Selling a Home Subject to a Solar Agreement

The solar industry continues to boom in the United States. Although supply chain gridlock led to a 16 percent drop in new solar installations in 2022, a recent uptick in domestic solar production, lower costs of solar panels and federal legislation supporting clean energy have led to projections that the solar industry will nearly triple in size by 2028.  

In the first quarter of 2023, the U.S. installed 6.1 gigawatts (GW) of solar capacity, the best first quarter in the industry’s history and enough to power over 4 million homes. Homeowners and builders alike are increasingly taking advantage of solar leases or power purchase agreements (PPAs) (i.e., “solar agreements”), in which customers essentially “lease” solar power from a third-party solar provider without the upfront cost of purchasing an entire system. Businesses can learn more about commercial power purchase agreements here.

5 Tips for Guiding Your Clients

Though half of all U.S. states are utilizing solar power, it is known to create unique challenges when selling a home. Some issues that sellers may experience include:

  • Buyers shying away from a house because of the solar agreement (due to issues like term, payment, maintenance considerations, technology obsolescence and more)
  • Buyers who may not meet the solar company’s qualifications
  • Potential issues involving the proper transfer of the solar agreement

If you’re working with a seller who currently owns a home with a solar agreement, you may be able to help them navigate potential complications with the sale. While every situation is different, here are a few steps to consider:

1. Start early. If you represent the seller, ask them early in the selling process whether the property is tied to a solar agreement. The terms for transferring a solar agreement may impact the marketability of a property, and disclosure to potential buyers is important.

2. Request a copy of the solar lease agreement. Ask your client for a copy of the current solar agreement. If they don’t have one, they should request it from their solar company.

3. Seek advice. Unfortunately, misconceptions about solar agreements are common. It’s important that buyers and sellers fully understand the terms of their solar agreement, including its transfer rights and requirements at the time of the sale. Many solar companies have dedicated representatives to assist with the lease transfer process, but you may wish to advise your client to consult with an attorney first.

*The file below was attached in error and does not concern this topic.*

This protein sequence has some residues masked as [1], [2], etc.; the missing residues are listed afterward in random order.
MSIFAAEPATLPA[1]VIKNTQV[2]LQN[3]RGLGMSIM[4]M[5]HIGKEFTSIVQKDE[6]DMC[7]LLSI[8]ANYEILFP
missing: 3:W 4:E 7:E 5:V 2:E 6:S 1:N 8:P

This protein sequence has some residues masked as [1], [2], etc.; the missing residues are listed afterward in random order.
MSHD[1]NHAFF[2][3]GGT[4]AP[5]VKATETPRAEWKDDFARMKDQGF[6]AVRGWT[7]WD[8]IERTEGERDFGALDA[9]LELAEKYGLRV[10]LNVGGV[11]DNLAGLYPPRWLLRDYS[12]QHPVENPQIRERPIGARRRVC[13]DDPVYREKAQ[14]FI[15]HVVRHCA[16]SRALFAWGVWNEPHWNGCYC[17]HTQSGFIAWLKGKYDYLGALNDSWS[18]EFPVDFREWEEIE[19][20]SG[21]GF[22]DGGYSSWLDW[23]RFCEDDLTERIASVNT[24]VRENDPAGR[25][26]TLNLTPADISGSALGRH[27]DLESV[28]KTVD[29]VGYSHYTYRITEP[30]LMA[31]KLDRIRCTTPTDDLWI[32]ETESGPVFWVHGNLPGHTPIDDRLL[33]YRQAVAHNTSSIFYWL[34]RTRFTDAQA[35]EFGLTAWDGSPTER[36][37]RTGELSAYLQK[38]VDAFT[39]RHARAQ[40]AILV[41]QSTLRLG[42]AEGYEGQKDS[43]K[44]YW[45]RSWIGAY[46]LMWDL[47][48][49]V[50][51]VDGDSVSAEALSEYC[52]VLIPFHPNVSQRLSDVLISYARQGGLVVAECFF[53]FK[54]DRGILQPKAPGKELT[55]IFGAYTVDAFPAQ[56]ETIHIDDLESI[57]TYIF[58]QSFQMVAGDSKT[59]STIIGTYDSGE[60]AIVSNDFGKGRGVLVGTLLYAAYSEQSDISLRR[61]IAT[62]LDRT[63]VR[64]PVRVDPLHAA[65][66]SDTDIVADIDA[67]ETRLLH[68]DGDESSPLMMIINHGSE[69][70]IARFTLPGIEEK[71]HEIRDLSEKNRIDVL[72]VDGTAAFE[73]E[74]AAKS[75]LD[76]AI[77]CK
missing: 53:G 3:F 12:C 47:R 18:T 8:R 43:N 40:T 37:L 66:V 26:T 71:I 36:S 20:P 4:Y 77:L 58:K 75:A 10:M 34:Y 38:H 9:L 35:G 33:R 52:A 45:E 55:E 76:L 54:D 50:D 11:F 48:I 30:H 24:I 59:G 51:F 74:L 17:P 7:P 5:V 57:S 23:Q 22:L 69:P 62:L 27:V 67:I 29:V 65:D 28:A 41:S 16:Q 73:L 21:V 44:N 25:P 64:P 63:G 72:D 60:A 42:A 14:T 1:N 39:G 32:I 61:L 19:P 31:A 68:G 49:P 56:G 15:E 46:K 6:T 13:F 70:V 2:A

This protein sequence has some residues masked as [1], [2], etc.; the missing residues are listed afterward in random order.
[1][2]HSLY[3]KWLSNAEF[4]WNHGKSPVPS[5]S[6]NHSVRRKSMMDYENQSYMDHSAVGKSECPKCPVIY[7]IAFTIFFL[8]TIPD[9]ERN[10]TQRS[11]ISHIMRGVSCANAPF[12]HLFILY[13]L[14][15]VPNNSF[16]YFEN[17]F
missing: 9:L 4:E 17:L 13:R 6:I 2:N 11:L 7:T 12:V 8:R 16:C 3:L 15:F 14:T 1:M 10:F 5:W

4. Cover all your bases. When selling a home subject to a solar agreement, it helps to work with a trusted company like Old Republic Title. We can alert you to potential title problems prior to closing.

5. Keep lines of communication open. Early in the process, provide your closing team with as much information as possible about the transaction. What they don’t know could cause delays to the closing process.

If you would like to learn more about selling a home subject to a solar agreement, contact your Old Republic Title representative today!


The Old Republic Title Blog is not intended and should not be construed as legal advice. The information in this Blog is intended for general information and educational purposes only. Old Republic Title does not guarantee, and assumes no responsibility for, the accuracy, timeliness, correctness, or completeness of the information herein. Any conclusions readers draw from the information contained herein are their own and are not to be attributed to Old Republic Title. Always seek the advice of competent counsel with any questions you may have regarding title insurance or any other legal issue. The information on this Blog may not be quoted or referred to in any manner without the prior written consent of Old Republic Title, to be given or withheld at our discretion. To request reprint permission for any of our publications, please contact us. This website may contain hypertext links to information created and maintained by other entities. Old Republic Title does not control or guarantee the accuracy or completeness of this outside information, nor is the inclusion of a link to be intended as an endorsement of those outside web sites.